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5

I can crush this down to 3 lines of code, no cursors required! import arcpy arcpy.SpatialJoin_analysis("Site", "points","in_memory/points_SpatialJoin", "JOIN_ONE_TO_MANY", "KEEP_ALL", "", "INTERSECT") arcpy.Statistics_analysis("points_SpatialJoin", "in_memory/stats", "Join_Count SUM","Id") Then simply sort the table to find the polygon with most points.


4

The following approach uses a Search Cursor and Python dictionary to perform the following workflow: Select points within each polygon feature Update dictionary with key (OID) and value (point count) for each iteration Find max point value and corresponding OID and write to a text file import arcpy, os points = r'C:\temp\mytest\points.shp' polys = ...


3

You don't need to create an extra field to do this. I can see the arcgis-desktop tag in the question. So the workflow in arcgis desktop is of the following: 1- Make a selection (Dates Over 2013) and export to a separate shape file. 2- Revert the selection and export to a separate shape file. Snapshots in ArcGIS:


2

With Fiona and shapely (in pure Python, no need of ArcPy or PyQGIS) from shapely import shape import fiona # reading the 2 shapefiles feat1 = list(fiona.open('point1.shp')) # list of dictionaries feat2 = list(fiona.open('point2.shp')) # find the linear distance between points that are paired by their site_code attribute data pairs = zip(feat1,feat2) print ...


2

ArcGIS GUI solution: Merge all points into one file Run Points to Line tool, using site_code as Line Field. If you save it to a geodatabase, SHAPE_LENGTH will be the distance of the line. Otherwise, calculate the length of the line yourself. ArcGIS (10.1+) field calculator solution: This matches points with the same 'site_code' between two files. ...


2

For PostGIS 2.1, you can just convert the geometry to a geography type, where longitudes are always normalised to the -180/+180 range. For example, take these coordinates that are outside the range, and compare the normalised output: SELECT ST_AsText(geom::geography::geometry) FROM (SELECT 'POLYGON((180.12 -16.69,180.00 -16.80,179.89 -16.95, ...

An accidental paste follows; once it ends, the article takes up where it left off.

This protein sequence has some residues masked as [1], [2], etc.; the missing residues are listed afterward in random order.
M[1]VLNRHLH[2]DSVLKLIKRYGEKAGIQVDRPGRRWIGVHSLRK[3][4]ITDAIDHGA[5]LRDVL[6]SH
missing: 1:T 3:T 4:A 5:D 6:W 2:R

2

You can use ST_DumpPoints and iterate over its results. It should be exactly what you're looking for.


1

If you want to get the distance between two sets of lat/lon, 4326, points, then you can use ST_Distance_Sphere or for more accuracy, ST_Distance_Spheroid. If your fence table is in 900913, then use, ST_Transform to convert, so that both sets of points are in a common SRID. SELECT ST_Distance_Sphere( (select ST_Transform("Fence", 4326) FROM ...


1

If you are comfortable with Python you only need classic Python, list comprehensions and the understanding of PyQGIS: Geometry Handling: A Point in PyQGIS is built with QgsPoint(x,y); A LineString with QgsGeometry.fromPolyline([QgsPoint(x1,y1),QgsPoint(x2,y2)])) A Polygon with QgsGeometry.fromPolygon([[QgsPoint(x1,y1),QgsPoint(x2,y2), ...


1

You can take the extractPoints() function from the fTools plugin by Carson Farmer: # Generate list of QgsPoints from input geometry ( can be point, line, or polygon ) def extractPoints( geom ): multi_geom = QgsGeometry() temp_geom = [] if geom.type() == 0: # it's a point if geom.isMultipart(): temp_geom = geom.asMultiPoint() ...



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